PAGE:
Lil Neilson, ‘A Place for 4 Women’, 1989. Insert in ‘The Bitter Cup’, photographed by Joanne Tatham and Tom O'Sullivan, Catterline, April 2019.


‘Once again painting resembles love: the only authorised pleasure is to be one permanently inscribed in time that preserves pleasure from momentary fluctuations and unforeseen occasions of desire.’

Jacqueline Lichtenstein [1]

You said, perfect pop songs drenched in feedback, that’s what you want. Palest pink slacks against apple aqua heels. Dream fuzz. Smear cool bone. Are you the blue I’m looking for. Set to dusk: sumptuous drives and hyacinth light. Drop to your luminous knees. Make sure the numbers are in the right place. High lemon, crushed violet, dappled viridian.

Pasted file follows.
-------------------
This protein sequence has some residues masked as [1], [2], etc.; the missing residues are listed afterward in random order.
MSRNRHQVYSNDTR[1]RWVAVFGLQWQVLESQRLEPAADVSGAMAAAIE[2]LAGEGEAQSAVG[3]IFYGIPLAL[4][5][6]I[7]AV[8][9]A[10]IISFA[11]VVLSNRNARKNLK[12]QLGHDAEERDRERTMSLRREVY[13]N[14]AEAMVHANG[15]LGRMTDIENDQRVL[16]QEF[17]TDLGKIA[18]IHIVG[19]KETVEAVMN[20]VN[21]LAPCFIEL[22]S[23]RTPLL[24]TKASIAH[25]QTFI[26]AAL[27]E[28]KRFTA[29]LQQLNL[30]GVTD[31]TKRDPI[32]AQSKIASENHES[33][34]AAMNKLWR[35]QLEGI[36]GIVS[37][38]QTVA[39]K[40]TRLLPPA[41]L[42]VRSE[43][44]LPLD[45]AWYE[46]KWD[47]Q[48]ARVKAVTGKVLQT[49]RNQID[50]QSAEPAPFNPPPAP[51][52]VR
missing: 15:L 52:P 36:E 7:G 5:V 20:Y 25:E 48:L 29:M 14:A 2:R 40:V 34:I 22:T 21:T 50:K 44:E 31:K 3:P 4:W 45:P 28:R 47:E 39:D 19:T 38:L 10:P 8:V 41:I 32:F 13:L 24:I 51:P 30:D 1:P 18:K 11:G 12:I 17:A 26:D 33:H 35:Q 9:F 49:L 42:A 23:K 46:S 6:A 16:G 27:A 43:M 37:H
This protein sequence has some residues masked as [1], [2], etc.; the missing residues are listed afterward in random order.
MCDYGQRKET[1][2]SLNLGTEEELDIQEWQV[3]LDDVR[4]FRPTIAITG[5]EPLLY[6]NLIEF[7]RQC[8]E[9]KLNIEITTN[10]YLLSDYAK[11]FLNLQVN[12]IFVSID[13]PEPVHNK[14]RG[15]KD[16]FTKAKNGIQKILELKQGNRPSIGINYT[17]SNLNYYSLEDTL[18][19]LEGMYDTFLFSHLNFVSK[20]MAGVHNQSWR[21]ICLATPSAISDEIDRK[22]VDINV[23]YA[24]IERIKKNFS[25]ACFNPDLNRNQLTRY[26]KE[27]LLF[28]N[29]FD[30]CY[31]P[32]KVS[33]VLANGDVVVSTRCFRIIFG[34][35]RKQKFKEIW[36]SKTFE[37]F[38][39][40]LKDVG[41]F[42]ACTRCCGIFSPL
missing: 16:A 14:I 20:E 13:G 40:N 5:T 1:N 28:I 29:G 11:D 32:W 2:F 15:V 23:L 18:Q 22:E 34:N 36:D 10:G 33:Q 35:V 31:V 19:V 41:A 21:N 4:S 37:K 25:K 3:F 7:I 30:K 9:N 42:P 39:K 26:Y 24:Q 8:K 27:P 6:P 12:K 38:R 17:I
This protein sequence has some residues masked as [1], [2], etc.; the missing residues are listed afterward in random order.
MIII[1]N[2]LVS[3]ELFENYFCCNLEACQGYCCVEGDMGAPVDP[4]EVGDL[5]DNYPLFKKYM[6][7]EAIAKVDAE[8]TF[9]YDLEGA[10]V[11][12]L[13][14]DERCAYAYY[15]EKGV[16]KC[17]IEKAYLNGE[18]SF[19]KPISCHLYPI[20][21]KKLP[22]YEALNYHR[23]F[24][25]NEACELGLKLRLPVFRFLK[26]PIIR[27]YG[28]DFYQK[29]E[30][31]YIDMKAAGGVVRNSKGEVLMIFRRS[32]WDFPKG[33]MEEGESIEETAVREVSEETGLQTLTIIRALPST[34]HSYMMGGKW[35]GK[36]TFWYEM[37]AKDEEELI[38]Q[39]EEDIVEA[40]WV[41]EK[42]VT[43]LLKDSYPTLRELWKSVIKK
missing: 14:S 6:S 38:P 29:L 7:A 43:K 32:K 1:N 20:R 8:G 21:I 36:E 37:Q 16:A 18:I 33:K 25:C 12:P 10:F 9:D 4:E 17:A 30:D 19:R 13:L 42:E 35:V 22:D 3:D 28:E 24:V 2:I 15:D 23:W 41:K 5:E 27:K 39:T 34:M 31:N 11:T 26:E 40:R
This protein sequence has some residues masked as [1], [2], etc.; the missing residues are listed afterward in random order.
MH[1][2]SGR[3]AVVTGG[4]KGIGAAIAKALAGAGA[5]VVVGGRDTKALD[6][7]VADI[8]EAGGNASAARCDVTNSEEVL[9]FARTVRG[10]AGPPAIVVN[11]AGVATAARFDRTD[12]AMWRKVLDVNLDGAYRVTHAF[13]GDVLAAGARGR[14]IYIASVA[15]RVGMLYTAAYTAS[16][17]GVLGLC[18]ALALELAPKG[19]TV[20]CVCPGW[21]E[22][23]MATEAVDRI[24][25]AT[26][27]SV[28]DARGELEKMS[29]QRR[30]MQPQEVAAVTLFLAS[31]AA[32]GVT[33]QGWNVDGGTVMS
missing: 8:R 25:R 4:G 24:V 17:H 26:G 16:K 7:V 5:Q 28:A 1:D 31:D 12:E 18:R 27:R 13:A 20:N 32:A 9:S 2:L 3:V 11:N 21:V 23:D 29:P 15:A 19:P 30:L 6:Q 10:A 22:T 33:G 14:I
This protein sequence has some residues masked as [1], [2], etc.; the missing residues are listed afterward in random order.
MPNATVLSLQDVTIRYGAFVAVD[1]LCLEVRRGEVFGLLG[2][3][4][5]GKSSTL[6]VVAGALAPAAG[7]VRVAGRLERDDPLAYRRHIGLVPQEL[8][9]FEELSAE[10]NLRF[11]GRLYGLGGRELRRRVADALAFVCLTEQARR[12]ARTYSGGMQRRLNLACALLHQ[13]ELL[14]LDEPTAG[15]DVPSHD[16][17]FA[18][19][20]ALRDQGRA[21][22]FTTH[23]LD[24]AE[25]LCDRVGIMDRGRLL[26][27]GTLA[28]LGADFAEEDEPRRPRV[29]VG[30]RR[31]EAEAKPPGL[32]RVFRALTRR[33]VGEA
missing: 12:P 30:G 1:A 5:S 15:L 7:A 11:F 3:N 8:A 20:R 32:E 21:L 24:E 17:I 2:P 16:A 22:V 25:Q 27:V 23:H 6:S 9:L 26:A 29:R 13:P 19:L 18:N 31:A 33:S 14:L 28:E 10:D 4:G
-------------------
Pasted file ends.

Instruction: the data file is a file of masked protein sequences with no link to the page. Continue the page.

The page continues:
Three corn dollies sing of moonlight and hare’s feet. They stroke one another with washes of yellow and gold ochre, seeping and pooling. Each peels peach strips from a sweet potato, they smell like flowers. The moon is vaseline-blurred, rosy and veiled.

A thick, straight silver-leaf line slips under the bathroom door, through the shower mist. It gently fragments and disintegrates over the corner of the door frame. Later, at a glass door fluttering: brown paper leaves, jelly tots, lavender chalk dust and a single white downy feather.

Lacy throats, milk linen stains. Meadowsweet clasping eyelashes, collarbone, candlelight. Waves of elderberry and nettle surge over translucent tongues. Dirty clouds of raw umber and ivory black mottle pastel gloss. Creamy loops vein and mushroom over watery rose wrists. The numbers go in from both sides.


[1] Jacqueline Lichtenstein, ‘Making up Representation: The Risks of Femininity’ in Representations No. 20, University of California Press, Autumn 1987 (


Valerie Norris is an artist and writer based in Dundee.

‘The Bitter Cup’ by Joanne Tatham and Tom O‘Sullivan is published by Book Works in association with Hospitalfield, Arbroath, 2019.